Hello all,

Of those users wishing for a non-Windows support for your mount, which platform would you prefer
Astro-Physics to devote resources?

INDI or ASCOM Alpaca?

INDI has been around for some time and runs on LINUX and MAC OSX and Windows. ASCOM
Alpaca is still in the early stages of development. There are no significant applications that work on LINUX or MACs,
and there may not be for some time.

However, ASCOM Alpaca is modular as opposed to INDI's monolithic design. Once drivers are
available Alpaca devices can be standalone (over the network or wifi) or on another computer. I believe INDI only
works on the computer it is running unless the device has a network interface.

There may be other advantages or disadvantages to INDI or ASCOM Alpaca. Please contribute your
knowledge or preferences if you are interested in this topic.

-Ray Gralak
Author of APCC (Astro-Physics Command Center): http://www.astro-
physics.com/index.htm?products/accessories/software/apcc/apcc
Author of PEMPro V3: https://www.ccdware.com
Author of Astro-Physics V2 ASCOM Driver: https://www.siriusimaging.com/apdriver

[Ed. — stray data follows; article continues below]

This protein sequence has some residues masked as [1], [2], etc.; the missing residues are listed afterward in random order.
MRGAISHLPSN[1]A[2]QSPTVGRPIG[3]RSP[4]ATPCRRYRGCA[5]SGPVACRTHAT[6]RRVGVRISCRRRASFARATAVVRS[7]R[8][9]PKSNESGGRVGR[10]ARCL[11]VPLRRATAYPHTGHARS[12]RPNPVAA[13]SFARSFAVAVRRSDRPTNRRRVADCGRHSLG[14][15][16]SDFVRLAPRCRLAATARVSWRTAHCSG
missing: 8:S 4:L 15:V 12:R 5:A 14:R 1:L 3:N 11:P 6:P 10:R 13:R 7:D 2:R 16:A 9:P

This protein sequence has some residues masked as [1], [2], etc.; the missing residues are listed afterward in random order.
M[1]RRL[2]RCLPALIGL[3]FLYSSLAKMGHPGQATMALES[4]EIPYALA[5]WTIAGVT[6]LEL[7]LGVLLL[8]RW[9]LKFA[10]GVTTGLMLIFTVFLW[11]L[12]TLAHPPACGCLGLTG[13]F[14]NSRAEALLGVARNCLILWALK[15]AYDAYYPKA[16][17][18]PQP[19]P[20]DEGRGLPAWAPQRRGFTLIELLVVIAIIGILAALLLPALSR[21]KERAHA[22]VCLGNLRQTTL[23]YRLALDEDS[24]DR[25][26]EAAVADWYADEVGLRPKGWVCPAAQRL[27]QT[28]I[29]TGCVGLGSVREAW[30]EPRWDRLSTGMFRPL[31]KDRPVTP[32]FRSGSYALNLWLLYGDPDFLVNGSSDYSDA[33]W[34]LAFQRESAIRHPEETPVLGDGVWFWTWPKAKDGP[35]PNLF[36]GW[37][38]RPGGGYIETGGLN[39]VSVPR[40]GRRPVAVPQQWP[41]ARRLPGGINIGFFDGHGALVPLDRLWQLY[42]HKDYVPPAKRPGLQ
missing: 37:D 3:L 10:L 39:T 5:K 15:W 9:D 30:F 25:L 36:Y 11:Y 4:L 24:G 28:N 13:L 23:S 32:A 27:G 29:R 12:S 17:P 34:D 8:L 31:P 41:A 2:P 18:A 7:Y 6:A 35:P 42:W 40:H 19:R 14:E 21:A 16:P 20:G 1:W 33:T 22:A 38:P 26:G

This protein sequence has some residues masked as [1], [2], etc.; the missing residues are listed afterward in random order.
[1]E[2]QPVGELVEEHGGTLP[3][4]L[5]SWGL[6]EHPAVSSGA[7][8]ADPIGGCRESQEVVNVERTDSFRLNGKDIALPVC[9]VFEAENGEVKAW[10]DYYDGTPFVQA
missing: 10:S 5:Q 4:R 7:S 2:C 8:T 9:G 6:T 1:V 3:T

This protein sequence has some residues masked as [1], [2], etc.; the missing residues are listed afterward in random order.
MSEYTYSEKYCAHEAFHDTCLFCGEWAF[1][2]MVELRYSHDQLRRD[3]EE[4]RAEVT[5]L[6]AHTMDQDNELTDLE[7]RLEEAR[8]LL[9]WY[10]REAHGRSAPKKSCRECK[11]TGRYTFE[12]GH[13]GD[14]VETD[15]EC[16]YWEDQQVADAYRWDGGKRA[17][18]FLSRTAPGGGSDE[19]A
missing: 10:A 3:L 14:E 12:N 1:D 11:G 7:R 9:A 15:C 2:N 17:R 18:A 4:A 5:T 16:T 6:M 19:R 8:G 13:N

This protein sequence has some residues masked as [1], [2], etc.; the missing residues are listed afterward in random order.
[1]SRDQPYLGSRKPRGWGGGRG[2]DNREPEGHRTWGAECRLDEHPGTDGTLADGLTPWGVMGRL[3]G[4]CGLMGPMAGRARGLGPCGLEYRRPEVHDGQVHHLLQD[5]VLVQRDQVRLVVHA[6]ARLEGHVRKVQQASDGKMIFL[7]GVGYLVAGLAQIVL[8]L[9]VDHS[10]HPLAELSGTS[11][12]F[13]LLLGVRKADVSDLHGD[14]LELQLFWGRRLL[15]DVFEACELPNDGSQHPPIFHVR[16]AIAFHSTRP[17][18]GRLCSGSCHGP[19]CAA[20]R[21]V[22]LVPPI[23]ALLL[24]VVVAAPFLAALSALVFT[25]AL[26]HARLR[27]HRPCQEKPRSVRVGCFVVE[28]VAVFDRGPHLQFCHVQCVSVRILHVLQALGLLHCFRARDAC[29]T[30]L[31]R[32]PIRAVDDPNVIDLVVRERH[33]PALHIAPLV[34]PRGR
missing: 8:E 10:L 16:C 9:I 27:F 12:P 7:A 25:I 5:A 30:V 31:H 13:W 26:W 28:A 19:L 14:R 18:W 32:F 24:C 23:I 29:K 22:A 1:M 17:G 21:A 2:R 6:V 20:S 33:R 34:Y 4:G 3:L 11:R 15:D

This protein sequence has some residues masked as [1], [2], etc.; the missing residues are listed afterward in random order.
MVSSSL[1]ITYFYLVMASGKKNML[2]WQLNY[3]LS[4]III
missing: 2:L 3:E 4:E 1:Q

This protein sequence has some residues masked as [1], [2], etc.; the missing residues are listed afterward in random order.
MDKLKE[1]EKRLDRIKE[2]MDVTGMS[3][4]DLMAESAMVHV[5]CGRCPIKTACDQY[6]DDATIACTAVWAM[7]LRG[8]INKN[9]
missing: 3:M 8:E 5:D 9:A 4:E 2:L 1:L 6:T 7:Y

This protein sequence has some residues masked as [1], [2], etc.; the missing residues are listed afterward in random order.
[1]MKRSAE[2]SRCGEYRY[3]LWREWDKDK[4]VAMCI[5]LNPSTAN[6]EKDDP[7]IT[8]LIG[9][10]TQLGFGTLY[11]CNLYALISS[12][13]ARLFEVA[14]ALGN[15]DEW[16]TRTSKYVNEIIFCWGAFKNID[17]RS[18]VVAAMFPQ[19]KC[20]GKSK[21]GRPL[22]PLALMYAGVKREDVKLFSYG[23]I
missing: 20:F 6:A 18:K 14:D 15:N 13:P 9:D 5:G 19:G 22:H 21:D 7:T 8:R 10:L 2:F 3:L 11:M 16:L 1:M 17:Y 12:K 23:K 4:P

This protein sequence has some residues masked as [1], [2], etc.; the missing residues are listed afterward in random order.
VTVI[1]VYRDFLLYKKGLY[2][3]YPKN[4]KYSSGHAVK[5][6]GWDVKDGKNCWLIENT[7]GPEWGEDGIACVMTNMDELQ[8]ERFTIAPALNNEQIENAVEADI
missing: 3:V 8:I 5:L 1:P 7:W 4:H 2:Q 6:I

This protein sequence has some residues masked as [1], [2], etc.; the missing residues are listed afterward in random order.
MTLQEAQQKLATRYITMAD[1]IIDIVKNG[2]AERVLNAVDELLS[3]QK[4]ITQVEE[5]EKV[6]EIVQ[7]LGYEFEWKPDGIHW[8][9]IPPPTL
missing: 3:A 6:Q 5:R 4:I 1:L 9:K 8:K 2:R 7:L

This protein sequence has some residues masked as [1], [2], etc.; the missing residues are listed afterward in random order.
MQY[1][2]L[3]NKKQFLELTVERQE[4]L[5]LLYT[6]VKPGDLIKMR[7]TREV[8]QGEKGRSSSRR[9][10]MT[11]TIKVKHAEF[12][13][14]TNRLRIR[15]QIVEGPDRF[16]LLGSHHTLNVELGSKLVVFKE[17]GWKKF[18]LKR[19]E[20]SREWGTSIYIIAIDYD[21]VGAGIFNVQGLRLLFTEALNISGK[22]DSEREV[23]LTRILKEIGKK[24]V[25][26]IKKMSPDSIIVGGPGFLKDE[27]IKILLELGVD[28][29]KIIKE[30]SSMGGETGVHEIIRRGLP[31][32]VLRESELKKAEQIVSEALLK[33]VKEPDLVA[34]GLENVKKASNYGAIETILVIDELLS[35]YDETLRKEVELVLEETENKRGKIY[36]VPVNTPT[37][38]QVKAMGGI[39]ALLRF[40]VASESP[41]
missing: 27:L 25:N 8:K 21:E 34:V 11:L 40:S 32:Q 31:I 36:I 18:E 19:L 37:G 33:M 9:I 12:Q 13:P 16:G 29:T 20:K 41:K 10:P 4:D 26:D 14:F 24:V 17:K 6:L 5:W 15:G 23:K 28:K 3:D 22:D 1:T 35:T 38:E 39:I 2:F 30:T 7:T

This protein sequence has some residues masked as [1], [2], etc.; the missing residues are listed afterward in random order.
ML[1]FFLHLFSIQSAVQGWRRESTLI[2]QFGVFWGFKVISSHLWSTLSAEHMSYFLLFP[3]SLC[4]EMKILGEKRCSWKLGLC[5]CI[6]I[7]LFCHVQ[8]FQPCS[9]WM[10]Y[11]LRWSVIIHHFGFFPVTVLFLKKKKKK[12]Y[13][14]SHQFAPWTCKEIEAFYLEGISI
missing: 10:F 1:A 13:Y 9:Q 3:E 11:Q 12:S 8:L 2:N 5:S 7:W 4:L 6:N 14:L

Michael Fulbright <mike.fulbright@...>
 

1.

I think this is just good practice to provide documentation for high end devices.  This used to be the default but in recent years more and more rare.

I imagine most developers would take their chances on having _any_ information compared to the decade+ old protocol documentation that currently exists.

Well they would except the protocol documentation doesn't seem to even exist any more - the two links a web search turns up:

        http://astro-physics.com/tech_support/mounts/protocol-G.pdf

        http://astro-physics.com/tech_support/mounts/command_lang.htm

both give 404 errors.

Fortunately I have a copied safely stored away and the date of the document is "Text modified: 07-04-06".

Case in point - sending a "pulse guide" to the mount.

The 'G' level documentation says the command is ':Mnxxx#' where 'n' is the direction and 'xxx' is the duration in milleseconds.

For longer pulses you have to do a convoluted sequence for changing the mount move speed to guide, then initiate and time a mount move and then terminate the move.

To make it more fun there are apparently no return codes for any of the steps you have to do nor a way to verify the mount is at the guide speed before you move it

So on the off chance the change rate command failed you might move the mount for 2500ms at slew speed, for example.